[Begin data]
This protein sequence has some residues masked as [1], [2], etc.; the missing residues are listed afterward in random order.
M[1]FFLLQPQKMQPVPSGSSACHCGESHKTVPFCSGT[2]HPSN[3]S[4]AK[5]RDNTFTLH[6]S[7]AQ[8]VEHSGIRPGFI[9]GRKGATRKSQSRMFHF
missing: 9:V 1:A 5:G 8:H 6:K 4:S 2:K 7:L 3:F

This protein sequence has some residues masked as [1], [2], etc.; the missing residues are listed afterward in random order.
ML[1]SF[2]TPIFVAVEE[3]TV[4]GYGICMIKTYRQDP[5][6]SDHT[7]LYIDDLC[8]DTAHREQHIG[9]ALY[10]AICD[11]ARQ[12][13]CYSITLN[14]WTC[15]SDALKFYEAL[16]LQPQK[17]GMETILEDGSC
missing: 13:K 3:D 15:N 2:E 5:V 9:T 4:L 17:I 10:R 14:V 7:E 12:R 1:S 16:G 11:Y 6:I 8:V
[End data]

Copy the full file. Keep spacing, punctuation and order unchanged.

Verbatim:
This protein sequence has some residues masked as [1], [2], etc.; the missing residues are listed afterward in random order.
M[1]FFLLQPQKMQPVPSGSSACHCGESHKTVPFCSGT[2]HPSN[3]S[4]AK[5]RDNTFTLH[6]S[7]AQ[8]VEHSGIRPGFI[9]GRKGATRKSQSRMFHF
missing: 9:V 1:A 5:G 8:H 6:K 4:S 2:K 7:L 3:F

This protein sequence has some residues masked as [1], [2], etc.; the missing residues are listed afterward in random order.
ML[1]SF[2]TPIFVAVEE[3]TV[4]GYGICMIKTYRQDP[5][6]SDHT[7]LYIDDLC[8]DTAHREQHIG[9]ALY[10]AICD[11]ARQ[12][13]CYSITLN[14]WTC[15]SDALKFYEAL[16]LQPQK[17]GMETILEDGSC
missing: 13:K 3:D 15:N 2:E 5:V 9:T 4:L 17:I 10:R 14:V 7:E 12:R 1:S 16:G 11:Y 6:I 8:V